ultra highly stable products are commercially available as Mississippi
or Fowlkes clay. These stable mesoporous silicoaluminates material
can be used both as a cracking catalyst and a matrix for a zeolitic
resid cracking catalyst.
Such porous materials are used to improve the gasoline yield and
increase the bottoms upgrading, but at no significant penalty of
hydrogen and coke. They also tolerate high metal content in the
feedstock. This is achieved by the extensive, but controlled acid-leaching,
which generates much higher porosity and removes all the octahedral
aluminum, but keep all the tetrahedral aluminum.
In other preferred embodiments of the invention, the products are
mesoporous silicoaluminates with ultra high surface area (up to
730 m.sup.2 /g) and brightness (typically about 90% using the TAPPI
procedure). The mesoporous silicoaluminates may find many applications
such as reactive pigments for carbonless copy paper and ink-jet
printing as well as desiccants and adsorbents. Mesoporous silicoaluminates
derived from bentonite, such as the calcium bentonites known as
Cheto (Arizona) clays, can be processed to provide materials that
are not only ultra highly porous and bright, but also have favorable
water adsorption isotherms for use as desiccants. Surface areas
of such products are typically about 600 to 730 m.sup.2 /g; pore
volume in the range of 0.4 to 0.8 cc/g and pore diameter in the
range of 30-60 Angstrom units.
In practice of this invention, the range of phosphoric acid concentration
is preferably 1-6M when producing high BET surface area products
at reasonable leaching time at 95.degree. C. Especially preferred
is the use of 2-4M H.sub.3 PO.sub.4 when producing high surface
area products using 2-10 hours leaching time at 95.degree. C.
Generally the minimum acid concentration is about 1.0 M; using
lower concentration leaching time may be excessive even at 100.degree.
C. The maximum concentration is about 6.0M. Use of stronger acid
can result in a reaction that is too vigorous to control.
Optimum temperature varies with the concentration of the acid.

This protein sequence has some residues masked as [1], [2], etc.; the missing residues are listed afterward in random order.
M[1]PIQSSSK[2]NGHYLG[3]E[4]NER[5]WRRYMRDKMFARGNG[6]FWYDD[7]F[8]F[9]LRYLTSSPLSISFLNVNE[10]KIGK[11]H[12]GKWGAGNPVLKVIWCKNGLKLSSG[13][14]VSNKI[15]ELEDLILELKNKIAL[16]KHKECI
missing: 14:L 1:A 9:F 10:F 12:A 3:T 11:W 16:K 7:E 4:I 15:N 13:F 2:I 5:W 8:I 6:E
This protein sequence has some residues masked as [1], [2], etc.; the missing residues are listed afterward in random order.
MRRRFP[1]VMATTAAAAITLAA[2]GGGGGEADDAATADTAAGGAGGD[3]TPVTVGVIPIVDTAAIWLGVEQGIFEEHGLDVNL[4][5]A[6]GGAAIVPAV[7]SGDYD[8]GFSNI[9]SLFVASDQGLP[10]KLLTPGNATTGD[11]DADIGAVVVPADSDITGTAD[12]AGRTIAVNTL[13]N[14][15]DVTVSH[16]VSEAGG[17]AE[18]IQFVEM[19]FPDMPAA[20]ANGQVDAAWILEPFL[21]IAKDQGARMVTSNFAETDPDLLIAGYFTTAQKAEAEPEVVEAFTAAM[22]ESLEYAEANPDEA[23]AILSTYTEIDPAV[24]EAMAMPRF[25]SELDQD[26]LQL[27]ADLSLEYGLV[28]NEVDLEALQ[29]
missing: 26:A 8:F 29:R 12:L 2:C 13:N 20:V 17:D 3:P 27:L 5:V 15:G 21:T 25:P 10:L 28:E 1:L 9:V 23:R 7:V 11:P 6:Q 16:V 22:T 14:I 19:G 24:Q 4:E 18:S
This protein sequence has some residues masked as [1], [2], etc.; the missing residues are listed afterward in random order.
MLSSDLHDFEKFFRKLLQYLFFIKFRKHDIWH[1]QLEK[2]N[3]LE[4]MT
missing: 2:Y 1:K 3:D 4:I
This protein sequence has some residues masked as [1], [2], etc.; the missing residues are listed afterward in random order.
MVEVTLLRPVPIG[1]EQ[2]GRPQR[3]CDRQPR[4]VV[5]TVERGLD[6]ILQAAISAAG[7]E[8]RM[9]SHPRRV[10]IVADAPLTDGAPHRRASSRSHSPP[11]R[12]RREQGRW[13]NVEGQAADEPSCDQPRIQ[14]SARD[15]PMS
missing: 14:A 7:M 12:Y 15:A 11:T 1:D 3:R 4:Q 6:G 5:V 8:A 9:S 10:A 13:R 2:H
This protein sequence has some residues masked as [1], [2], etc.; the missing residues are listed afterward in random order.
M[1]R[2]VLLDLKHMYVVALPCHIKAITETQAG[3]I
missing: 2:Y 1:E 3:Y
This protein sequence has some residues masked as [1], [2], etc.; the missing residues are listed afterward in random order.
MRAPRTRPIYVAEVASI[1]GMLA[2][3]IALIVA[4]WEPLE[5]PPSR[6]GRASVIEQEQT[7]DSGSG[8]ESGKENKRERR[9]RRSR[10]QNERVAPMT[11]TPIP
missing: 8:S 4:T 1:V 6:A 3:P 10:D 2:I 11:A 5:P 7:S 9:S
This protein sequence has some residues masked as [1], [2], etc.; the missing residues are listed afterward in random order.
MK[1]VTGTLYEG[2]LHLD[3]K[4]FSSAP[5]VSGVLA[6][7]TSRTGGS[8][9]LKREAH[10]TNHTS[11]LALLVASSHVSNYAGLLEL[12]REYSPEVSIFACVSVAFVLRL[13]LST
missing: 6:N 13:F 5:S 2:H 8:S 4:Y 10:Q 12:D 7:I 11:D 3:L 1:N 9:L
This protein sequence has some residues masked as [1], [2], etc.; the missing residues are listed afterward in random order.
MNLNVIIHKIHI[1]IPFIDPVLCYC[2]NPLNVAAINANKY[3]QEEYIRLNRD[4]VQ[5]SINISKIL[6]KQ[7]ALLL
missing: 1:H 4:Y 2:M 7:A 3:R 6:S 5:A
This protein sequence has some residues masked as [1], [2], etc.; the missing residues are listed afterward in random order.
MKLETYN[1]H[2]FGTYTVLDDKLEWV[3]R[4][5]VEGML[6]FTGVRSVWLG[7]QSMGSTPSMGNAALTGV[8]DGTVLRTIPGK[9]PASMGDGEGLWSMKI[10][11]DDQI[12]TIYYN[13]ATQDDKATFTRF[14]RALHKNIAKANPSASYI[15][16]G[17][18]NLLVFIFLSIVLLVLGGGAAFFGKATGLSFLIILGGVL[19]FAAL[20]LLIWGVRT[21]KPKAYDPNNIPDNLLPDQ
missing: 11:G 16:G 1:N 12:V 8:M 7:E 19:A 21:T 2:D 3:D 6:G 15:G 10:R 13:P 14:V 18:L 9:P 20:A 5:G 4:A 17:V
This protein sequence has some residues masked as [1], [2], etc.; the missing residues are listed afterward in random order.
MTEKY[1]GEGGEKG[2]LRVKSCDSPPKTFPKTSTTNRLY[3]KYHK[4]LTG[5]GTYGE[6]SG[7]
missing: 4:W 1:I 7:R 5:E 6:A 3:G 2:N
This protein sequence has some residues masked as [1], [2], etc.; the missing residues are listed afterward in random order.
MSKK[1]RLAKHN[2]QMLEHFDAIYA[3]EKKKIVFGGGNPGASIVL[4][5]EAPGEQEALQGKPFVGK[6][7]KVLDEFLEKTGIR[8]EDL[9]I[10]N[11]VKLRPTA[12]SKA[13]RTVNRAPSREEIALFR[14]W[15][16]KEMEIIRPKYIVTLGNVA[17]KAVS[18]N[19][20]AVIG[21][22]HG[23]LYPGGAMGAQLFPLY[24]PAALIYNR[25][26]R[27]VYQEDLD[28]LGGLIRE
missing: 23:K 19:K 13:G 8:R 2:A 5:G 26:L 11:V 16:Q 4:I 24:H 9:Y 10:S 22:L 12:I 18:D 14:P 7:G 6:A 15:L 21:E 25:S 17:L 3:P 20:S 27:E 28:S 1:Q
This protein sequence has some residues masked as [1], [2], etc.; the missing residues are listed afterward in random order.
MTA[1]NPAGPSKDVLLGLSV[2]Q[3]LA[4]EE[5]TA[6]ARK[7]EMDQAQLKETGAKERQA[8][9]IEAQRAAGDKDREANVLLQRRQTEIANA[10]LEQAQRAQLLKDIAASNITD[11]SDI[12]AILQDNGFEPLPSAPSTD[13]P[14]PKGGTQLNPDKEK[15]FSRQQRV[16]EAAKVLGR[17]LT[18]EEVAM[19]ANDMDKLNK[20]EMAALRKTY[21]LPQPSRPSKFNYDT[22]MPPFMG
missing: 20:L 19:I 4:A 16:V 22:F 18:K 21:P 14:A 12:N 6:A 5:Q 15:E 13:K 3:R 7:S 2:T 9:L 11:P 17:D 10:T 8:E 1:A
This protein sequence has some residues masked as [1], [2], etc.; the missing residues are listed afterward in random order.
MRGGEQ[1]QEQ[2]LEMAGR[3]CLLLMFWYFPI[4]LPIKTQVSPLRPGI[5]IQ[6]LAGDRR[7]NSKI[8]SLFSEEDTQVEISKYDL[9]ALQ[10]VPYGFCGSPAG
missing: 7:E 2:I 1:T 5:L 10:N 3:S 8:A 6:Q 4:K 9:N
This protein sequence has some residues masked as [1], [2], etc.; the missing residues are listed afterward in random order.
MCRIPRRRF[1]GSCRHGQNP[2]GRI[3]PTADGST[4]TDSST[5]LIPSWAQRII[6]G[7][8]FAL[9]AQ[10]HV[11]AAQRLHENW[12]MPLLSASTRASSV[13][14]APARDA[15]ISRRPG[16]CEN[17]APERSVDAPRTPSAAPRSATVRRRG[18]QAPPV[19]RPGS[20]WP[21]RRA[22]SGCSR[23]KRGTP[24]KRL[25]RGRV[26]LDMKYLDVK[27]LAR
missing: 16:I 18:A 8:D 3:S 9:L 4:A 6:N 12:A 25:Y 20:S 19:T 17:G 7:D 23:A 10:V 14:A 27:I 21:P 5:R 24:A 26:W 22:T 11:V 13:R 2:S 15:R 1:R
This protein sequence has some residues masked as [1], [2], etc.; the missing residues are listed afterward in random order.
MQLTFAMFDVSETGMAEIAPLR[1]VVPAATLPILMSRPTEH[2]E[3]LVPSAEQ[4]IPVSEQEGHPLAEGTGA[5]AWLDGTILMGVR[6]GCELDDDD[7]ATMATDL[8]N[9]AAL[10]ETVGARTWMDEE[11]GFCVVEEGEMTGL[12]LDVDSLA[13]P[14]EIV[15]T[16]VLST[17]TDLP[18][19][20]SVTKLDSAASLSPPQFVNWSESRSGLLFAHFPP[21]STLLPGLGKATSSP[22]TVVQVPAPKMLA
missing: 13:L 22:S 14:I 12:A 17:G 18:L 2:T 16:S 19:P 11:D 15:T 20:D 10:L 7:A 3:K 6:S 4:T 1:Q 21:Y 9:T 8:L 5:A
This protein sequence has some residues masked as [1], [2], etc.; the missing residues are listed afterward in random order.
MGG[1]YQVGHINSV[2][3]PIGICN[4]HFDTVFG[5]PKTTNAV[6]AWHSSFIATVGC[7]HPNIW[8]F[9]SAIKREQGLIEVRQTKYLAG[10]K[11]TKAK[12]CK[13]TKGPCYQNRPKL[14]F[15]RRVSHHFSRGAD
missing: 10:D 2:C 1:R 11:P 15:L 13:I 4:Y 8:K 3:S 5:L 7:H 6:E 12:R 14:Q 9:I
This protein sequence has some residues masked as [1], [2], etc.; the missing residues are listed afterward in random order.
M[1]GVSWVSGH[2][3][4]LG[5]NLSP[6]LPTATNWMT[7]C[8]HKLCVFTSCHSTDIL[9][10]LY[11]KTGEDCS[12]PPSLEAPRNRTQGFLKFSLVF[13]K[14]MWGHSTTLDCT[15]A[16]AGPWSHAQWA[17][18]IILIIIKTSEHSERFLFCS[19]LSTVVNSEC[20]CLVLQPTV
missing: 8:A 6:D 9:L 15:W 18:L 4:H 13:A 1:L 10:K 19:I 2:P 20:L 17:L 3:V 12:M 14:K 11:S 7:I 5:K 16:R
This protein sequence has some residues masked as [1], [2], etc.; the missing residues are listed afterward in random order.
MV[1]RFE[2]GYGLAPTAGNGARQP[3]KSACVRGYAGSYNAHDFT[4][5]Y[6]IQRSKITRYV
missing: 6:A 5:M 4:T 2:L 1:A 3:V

Preferred leaching temperature is in the range 70.degree.-100.degree.
C. Especially preferred are temperatures in the range 90.degree.
to 100.degree. C.
Mesoporous silicoaluminate products of the invention may be prepared
by batch or continuous operations, preferably employing continuous
agitation either by mechanical stirring or by bubbling steam into
After reaction is complete, the mesoporous silico-aluminate is
separated from the bulk of the liquid by known means such as filtration
or centrifugation. The residues are washed, preferably with deionized
water, to reduce H.sub.3 PO.sub.4 residual to below 1.0 wt %, expressed
by P.sub.2 O.sub.5.
Before acid-leaching, clays can be processed by drying and crushing
into powder. Typically particle size of the powders is about 10-40
micrometer in diameter.
Suitable but nonlimiting sources of clay useful in practice the
invention have the following composition (on a dry weight basis):
______________________________________ Source Clay (wt %): Cheto
Fowlke (Arizona) (Mississippi) ______________________________________
SiO2 66.7 66.4 Al2O3 19.9 19.4 CaO 3.4 3.6 MgO 6.1 3.6 Fe2O3 1.9
5.7 TiO.sub.2 0.3 0.9 K.sub.2 O 0.2 0.8 Na.sub.2 O 0.1 0.2 ______________________________________
Clay mineralogy: XRD powder diffraction patterns indicate that
Fowlkes and Cheto clays are of typical layered montmorillonite smectite
structure except that Fowlke has a higher impurity content. The
main smectite peaks of as-received clays are located at
______________________________________ 2 Theta (degree) Intensity
______________________________________ 5.8 vs 17.4 w 20.0 s 29.5
w 35.2 s ______________________________________
In one especially preferred embodiment of the invention a mesoporous
silicoaluminate material, dubbed MEPSA-1, with high surface areas
about 730 m.sup.2 /g, is synthesized. The high surface area can
be obtained only when H.sub.3 PO.sub.4 acid and a special smectite
clays are used. Such bentonite clays are mined in the Cheto deposit
and are supplied under the trade name F2 by Engelhard Corporation.
To our knowledge, products obtained by practice of this invention
using such clays have the highest surface areas of acid-leached
bentonites ever achieved. Both XRD and .sup.29 Si NMR provide evidence
that the acid-leaching has fundamentally transformed the layered
bentonite into an amorphous silica-like structure. The resulting
products, designated MEPSA-1 in the illustration examples is no
longer a bentonite. The high surface area is related to the removal
of aluminum in the clay. However, a maximum surface area is obtained
only when some or all the tetrahedra aluminum (Al.sub.2 O.sub.3
0.5-2.0 wt. %) remains in the structure. A complete removal of aluminum
leads to a destruction of some of the porosity.
MEPSA-1 can be made by stirring as-mined (dried and pulverized)
F2 bentonite in an aqueous phosphoric acid solution. We found that
the same surface area can be obtained by different combinations
of the three reaction variables: acid concentration, reaction time,
and temperature. After the acid-treatment, the solid is filtered,
washed, and dried without further pretreatment. In a typical laboratory
procedure a slurry with a F2 clay/3M H.sub.3 PO.sub.4 acid ratio